More could be said about my day today, but that's all anyone would want to read. I'm incredibly grateful for the opportunity to play and would have played 18 holes in terrible weather if I needed to. But while this was a day I'll remember the rest of my life, I'd be OK if it had never happened. Life would go on, God would be God, Jesus would be my Savior, and I'd still be OK. This is the perspective I hope to have on other things as well, and by God's grace will grow into as I mature in him.

Sunday, December 13, 2009

The Fear of the Lord

I was reading in Psalm 103 this morning and it struck me how many things are conditional on us fearing the Lord. This does not mean that God is unfair or does not care about those who don't fear him. There are many who do not know or fear God today who will come to know him in the future, and come to fear (revere, respect, honor, seek to obey) him as well. Much could be said about the fear of the Lord and it is especially prominent in Proverbs. But as I read this morning, 3 promises of God stuck out in particular that I know I need to remember are conditional on us fearing God:

103:11 "For as high as the heavens are above the earth, so great is his steadfast love toward those who fear him"

103:13 "As a father shows compassion to his children, so the Lord shows compassion to those who fear him"

103:17 "But the steadfast love of the Lord is from everlasting to everlasting on those who fear him, and his righteousness to children's children"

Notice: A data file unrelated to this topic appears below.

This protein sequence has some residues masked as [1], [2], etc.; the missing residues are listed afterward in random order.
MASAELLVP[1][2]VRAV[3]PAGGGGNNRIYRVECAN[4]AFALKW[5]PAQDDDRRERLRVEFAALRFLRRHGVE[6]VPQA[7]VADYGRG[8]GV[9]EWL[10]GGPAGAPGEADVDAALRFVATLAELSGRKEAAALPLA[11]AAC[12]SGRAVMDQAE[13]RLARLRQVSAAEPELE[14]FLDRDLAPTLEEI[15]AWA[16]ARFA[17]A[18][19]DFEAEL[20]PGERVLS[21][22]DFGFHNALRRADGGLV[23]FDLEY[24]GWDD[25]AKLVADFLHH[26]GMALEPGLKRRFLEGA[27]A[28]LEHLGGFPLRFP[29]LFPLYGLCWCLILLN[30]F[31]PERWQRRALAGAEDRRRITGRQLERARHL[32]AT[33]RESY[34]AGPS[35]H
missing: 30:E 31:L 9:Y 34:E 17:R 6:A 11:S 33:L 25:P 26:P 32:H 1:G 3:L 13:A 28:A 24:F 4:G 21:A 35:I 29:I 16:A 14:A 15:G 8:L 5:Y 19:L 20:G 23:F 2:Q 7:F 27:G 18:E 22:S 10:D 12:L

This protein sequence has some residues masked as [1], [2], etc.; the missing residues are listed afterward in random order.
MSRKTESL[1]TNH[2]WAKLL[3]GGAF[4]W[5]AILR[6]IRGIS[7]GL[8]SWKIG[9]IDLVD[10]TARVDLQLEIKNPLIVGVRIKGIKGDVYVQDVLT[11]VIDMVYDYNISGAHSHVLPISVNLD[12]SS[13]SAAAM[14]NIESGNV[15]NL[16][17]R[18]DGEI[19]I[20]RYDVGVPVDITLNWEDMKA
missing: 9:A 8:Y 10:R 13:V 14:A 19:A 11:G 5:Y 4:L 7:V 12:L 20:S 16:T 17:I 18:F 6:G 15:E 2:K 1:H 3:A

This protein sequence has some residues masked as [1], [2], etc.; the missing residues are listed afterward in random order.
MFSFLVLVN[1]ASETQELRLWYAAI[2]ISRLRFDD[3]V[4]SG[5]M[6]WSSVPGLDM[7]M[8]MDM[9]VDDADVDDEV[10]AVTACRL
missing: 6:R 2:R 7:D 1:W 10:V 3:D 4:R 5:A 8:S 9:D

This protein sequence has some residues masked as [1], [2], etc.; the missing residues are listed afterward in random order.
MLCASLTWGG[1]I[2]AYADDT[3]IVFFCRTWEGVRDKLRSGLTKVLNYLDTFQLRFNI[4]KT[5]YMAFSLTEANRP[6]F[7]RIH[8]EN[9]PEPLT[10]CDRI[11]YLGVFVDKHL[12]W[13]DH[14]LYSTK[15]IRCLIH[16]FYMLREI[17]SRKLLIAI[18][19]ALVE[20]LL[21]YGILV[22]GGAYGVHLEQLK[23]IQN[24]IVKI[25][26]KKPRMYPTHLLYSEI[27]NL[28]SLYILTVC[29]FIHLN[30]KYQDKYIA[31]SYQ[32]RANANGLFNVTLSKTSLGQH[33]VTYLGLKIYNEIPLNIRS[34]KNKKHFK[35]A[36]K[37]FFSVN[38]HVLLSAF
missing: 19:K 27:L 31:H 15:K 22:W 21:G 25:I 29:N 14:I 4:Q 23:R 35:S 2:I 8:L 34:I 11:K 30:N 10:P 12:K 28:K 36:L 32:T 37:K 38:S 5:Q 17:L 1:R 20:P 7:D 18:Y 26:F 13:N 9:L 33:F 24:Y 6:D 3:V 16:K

These promises of God's steadfast love and immense compassion toward those who fear him are astounding to me. In part this is because I know I don't deserve them and I know there are many times I say I "fear God" with a healthy reverence, wonder, and desire to obey him but in my heart do not feel or act this way at all. My prayer is that God would teach me to fear him, develop the profound respect and love for his name and his glory that he deserves, and that I would come to understand more and more his steadfast love and compassion on my soul. As 103:10 says, "He does not deal with us according to our sins, nor repay us according to our iniquities." King David wrote this many hundreds of years before Christ would come, and we see this fulfilled most beautifully in he who left heaven for the Divine Rescue Mission. He indeed has not treated us as we deserved, but far better. He has not wiped me off the face of the planet as I deserve for my treasonous sins against his holiness and glory. He shows me compassion, love, mercy, and grace at all times and most completely through Jesus Christ.

My heart resounds with David's as he writes in 103:20-22, "Bless the Lord, O you his angels, you might ones who do his word, obeying the voice of his word! Bless the Lord, all his hosts, his ministers, who do his will! Bless the Lord, all his works, in all places of his dominion. Bless the Lord, O my soul!"

Thursday, December 10, 2009

I Peter, part 7

I Peter 2:9-12

"But you are a chosen race, a royal priesthood, a holy nation, a people for his own possession, that you may proclaim the excellencies of him who called you out of darkness into his marvelous light. Once you were not a people, but now you are God's people; once you had not received mercy, but now you have received mercy. Beloved, I urge you as sojourners and exiles to abstain from the passions of the flesh, which wage war against your soul. Keep your conduct among the Gentiles honorable, so that when they speak against you as evildoers, they may see your good deeds and glorify God on the day of visitation."